What Secrets Does Your Champagne Label Hold?
In this post I want to tell you about Champagne labelling laws and a few very important features of the label
Did you know there are 9 required statements on a bottle of Champagne? Depending on where it's being exported, there may be more. The Comité Champagne regulates labels in Champagne just like the TTB does in the United States. Here are some of the required statements on every bottle.
🥂The word "Champagne"
🥂The country of origin "France"
🥂The place where the Champagne was made (ex: Reims, Eperney, etc)
🥂The name of the Champagne House or brand (ex: Veuve Clicquot)
🥂The name of the winemaker or company name followed by an address (ex: Veuve Clicquot Ponsardin a Reims, FR)
🥂The volume (ex: 750ml)
🥂The alcohol content (ex: 12.5%)
🥂The official registration number, which also tells you the type of producer, read on to learn more! (ex: NM12345678)
🥂The type of wine as defined by the sugar content, read on to learn more! (ex: Brut)
Do any of these requirements surprise you? Or have you never noticed them all before?
🥂Who is really making your Champagne?
subtext: Save the small producers!
My favorite of the required statements on a bottle is one you've probably never even noticed. It is an ID issued by The Comité Champagne to every brand, consisting of a series of numbers preceded by 2 characters. For example: RM12345678 or NM12345678.
The 2-characters tell you so much about who made the wine! Here are the identifiers I find most important to know about. You'll see others letters but not too often.
"NM" indicates the producer is dependent on grapes grown by others, they buy the majority of their grapes. This is by far the biggest group and cover all your major big name Champagne Houses. Check your next bottle for "NM" preceding an ID on the back of the label (swipe to see how hard it is to find). And while we're at it, did you ever think about the term "Champagne House"? It's actually a regulated term! To be called a "Champagne House" a producer must meet minimum marketing and exportation criteria. They are all Négociant-Manipulants.
But not every Champagne producer meets these requirements!
My favorite category and one that is becoming more scarce. These producers make Champagne exclusively from their own grapes. Only 25% of all Champagne production falls in this category, less every day. And not much of it is exported.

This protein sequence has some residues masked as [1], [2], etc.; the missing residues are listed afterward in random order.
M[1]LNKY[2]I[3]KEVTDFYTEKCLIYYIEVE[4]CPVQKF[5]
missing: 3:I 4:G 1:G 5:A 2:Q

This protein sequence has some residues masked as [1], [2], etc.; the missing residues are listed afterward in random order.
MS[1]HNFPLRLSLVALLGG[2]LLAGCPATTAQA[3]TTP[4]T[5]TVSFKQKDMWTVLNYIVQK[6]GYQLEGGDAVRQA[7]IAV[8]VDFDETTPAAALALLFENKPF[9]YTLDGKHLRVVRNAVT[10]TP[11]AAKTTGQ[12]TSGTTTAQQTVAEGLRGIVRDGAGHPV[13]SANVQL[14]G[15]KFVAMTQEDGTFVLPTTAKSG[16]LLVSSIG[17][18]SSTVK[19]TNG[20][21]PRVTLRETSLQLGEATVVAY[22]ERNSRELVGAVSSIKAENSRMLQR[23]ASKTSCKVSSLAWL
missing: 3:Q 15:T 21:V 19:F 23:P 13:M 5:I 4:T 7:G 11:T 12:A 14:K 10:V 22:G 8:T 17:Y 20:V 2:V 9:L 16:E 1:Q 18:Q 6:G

🆘 Save the Récoltant-Manipulants!
The RM designation is my favorite, since it usually indicates a smaller producer, involved in production from vine to bottle. It's a special category, but their existence is under threat from a number of factors and many are leaving the business every year! Between 2008 and 2018 their share of Champagne sales declined 30%, many are getting out of the business.
The landscape of Champagne sales is turning more and more into a market dominated by a very few large Champagne Houses that are all Négociant-Manipulant. Worse yet the conglomerate Moët Hennessy Louis Vuitton (LVMH) owns 5 of the top 10 brands: Dom Pérignon, Moët & Chandon, Veuve Clicquot, Ruinart, Krug, Mercier.
So next time you're buying Champagne, look for those little letters on the back of the bottle and consider buying one that has an "RM" on it!
🧁How sweet it is!
Another very informative bit of information on your Champagne label is the sweetness indicator. Champagne has a slightly complicated sweetness scale, not all labels are mutually exclusive. Brut is the most popular sweetness indicator, but also covers the most broad range of sweetness. Most people I have met tend to like drier Champagnes. If this is you, consider looking for "Brut Natur" or "Extra Brut". Or you can get really geeky and ask to know about the "dosage". That is the amount of sugar added. Check it out!
- brut nature 0-3 grams
- extra brut 0-6 grams of sugar per litre.
- brut 0-12 grams of sugar per litre.
- extra dry 12-17 grams of sugar per litre
- sec 17-32 grams of sugar per litre.
- demi-sec 32-50 grams of sugar per litre.
- doux more than 50 grams of sugar per litre
So next time you're shopping for Champagne don't forget to look for the sweetness and the identifier that will tell you who is making the wine!
Have questions or comments? Post them below.